Eco-Tourism: Kenya’s Development Engine Under ThreatDecember 22, 2009 By Justine LindemannAfrica’s elephants and black rhinos—already at risk—are increasingly threatened as the price of black market ivory rises, global markets contract, and unemployment rates rise. To fight poaching of these tusked animals, Ian Craig, founder of the Lewa Conservancy in Kenya and the brains behind the Northern Rangelands Trust, takes a unique approach to conservation that involves both local community members and high-level government officials, as well as private and public sector investors.
In the 1970s the black rhino population was at about 20,000. Less than three decades later, it had fallen to 200. Today, the population is about 600, of which 79 live in the Lewa Conservancy. The vast regions of Kenya covered by the Northern Rangelands Trust and the Lewa Conservancy are difficult to govern, so the conservancies partner with local communities to ensure the security necessary to protect the animals from poachers. By investing in community institutions, the conservancies create long-term sustainability and self-sufficiency.
But why should local communities—often beset by poverty, disease, and hunger—care about saving elephants or rhinoceroses rather than killing them for their tusks or meat? Revenue from tourism can total hundreds of thousands of dollars, especially because of the high cost and exclusive nature of tourism facilities in the area. This money is then injected back into community programs to improve adult literacy, school nutrition, health care, micro-credit, water and irrigation systems, community livestock and agriculture, and forestry and aquaculture.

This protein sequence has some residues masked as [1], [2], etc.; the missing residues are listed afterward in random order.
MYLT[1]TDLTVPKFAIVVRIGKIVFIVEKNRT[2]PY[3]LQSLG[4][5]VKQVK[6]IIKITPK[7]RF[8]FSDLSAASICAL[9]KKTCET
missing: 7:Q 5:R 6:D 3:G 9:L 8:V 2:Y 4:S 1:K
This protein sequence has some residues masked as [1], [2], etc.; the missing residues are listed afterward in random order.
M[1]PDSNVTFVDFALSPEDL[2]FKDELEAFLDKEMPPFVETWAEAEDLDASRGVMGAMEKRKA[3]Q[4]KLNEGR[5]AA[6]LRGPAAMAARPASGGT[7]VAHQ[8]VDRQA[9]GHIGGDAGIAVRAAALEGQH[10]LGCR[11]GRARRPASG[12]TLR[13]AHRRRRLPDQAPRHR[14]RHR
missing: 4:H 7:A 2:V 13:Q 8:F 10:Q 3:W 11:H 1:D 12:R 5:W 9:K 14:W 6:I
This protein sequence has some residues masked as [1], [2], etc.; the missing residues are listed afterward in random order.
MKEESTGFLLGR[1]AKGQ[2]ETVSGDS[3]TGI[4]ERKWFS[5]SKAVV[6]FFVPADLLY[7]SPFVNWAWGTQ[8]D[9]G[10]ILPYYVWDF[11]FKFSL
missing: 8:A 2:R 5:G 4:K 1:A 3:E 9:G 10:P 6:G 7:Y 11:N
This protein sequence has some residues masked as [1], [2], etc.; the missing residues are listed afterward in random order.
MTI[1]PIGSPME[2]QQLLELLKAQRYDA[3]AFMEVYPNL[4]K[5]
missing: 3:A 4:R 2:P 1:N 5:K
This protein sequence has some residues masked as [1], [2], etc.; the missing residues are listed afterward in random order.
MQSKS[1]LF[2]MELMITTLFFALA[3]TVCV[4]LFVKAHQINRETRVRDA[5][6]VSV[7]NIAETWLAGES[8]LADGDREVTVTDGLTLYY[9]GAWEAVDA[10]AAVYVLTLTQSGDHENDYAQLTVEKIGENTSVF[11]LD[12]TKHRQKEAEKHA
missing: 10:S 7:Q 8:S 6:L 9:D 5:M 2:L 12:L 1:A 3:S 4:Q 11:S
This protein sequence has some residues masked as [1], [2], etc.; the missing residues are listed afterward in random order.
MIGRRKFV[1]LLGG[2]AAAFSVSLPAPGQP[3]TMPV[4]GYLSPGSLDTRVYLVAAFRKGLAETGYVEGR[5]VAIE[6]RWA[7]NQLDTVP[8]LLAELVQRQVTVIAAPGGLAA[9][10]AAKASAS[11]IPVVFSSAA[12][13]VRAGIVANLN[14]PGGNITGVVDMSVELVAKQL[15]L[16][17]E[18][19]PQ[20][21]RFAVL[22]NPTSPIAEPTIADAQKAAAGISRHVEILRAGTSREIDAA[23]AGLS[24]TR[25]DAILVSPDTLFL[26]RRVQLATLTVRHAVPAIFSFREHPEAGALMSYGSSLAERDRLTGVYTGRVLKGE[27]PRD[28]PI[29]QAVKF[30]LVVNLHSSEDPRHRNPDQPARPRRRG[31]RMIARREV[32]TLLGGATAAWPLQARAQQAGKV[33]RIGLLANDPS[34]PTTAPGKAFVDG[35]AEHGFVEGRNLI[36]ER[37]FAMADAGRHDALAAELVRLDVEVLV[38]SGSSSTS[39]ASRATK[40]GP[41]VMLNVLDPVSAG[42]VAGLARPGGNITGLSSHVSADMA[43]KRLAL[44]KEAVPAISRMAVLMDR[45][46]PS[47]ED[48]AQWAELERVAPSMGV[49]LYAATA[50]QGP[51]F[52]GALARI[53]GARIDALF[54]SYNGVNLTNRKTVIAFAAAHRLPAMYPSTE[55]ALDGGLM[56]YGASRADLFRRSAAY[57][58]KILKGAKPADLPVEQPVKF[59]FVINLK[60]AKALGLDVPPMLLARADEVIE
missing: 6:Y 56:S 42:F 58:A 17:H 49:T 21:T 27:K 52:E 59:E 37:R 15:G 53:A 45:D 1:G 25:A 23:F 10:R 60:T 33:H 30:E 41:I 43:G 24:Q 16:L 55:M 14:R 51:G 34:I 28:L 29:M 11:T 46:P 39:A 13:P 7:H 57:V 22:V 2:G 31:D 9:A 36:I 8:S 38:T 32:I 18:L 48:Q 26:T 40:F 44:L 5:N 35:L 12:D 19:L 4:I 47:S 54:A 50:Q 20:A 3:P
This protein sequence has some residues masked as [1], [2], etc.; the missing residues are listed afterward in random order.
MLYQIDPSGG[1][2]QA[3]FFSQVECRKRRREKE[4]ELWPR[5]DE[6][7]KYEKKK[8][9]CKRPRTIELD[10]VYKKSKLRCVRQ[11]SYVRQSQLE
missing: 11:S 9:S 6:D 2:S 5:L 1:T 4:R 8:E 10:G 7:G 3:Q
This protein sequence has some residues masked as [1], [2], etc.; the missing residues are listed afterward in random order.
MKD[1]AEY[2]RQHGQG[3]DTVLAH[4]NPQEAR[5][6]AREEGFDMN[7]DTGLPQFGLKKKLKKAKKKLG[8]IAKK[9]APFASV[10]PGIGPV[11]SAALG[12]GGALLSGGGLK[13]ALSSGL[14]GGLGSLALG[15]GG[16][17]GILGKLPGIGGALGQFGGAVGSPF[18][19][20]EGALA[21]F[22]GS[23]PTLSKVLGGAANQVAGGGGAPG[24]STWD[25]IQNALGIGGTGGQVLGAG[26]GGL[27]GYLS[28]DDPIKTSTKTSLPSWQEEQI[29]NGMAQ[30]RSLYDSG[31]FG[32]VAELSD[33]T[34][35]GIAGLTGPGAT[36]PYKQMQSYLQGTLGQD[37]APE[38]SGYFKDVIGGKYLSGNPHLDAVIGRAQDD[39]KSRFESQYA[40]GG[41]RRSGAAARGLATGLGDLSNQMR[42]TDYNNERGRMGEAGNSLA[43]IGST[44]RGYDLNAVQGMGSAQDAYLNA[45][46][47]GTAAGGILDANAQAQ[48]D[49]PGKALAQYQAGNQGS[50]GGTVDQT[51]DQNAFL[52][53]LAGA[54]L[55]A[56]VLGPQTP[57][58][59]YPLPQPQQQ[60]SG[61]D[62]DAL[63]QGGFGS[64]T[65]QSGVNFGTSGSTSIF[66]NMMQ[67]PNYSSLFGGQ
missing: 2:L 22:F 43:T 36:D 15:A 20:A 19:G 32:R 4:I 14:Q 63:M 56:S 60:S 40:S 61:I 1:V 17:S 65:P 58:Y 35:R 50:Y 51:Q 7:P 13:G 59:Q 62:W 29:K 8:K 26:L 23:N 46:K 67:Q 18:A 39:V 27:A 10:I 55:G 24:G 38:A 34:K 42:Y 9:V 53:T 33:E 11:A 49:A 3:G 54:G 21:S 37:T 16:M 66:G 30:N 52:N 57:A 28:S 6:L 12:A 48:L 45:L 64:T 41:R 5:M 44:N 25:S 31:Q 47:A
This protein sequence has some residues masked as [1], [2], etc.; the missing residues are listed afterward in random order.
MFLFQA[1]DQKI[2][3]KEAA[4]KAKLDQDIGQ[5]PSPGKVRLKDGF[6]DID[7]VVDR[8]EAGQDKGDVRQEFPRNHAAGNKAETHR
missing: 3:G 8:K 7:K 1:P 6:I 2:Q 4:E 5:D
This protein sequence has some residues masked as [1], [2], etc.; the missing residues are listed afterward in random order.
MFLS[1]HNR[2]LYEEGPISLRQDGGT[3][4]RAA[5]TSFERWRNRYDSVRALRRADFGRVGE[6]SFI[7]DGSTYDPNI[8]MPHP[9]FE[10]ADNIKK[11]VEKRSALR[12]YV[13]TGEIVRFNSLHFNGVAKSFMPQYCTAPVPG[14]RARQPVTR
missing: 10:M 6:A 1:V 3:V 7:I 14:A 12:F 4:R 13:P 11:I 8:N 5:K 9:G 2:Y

In some politically volatile areas, the conservancy serves not only as a platform for ecological security, but also as a mediator of disputes. Where livestock theft is rampant, multi-ethnic anti-poaching teams have been able to act as intermediaries. Community elders and other traditional leaders serving on the conservancies’ boards have bi-annual meetings to further intra- and inter-regional cooperation. Along with regular managerial and council meetings, the board meetings set standards for good practices, open dialogue for policymaking and cooperation, and act as a unique platform for communication between different ethnic and regional groups.
Community members understand they have a stake in protecting not only the animals, but in ensuring security and building trust within the country. With its unique combination of local-level engagement, the cooperation and support of the Kenyan Wildlife Service and the national government, and with the resources available to the conservancies as a group, the Lewa Wildlife Conservancy hopes to create a model of conservation that can be used across Africa and in other at-risk regions.
The future is shaky: ivory prices continue to rise, the migration of animals has facilitated poaching, and small arms are abundantly available. However, the new community-focused approach has helped to create positive attitudes that aren’t just about saving animals, but about developing the nation.
Justine Lindemann is program assistant with the Africa Program at the Woodrow Wilson International Center for Scholars.
Photo: Elephants in Lewa Conservancy area, courtesty Flickr user Mara 1
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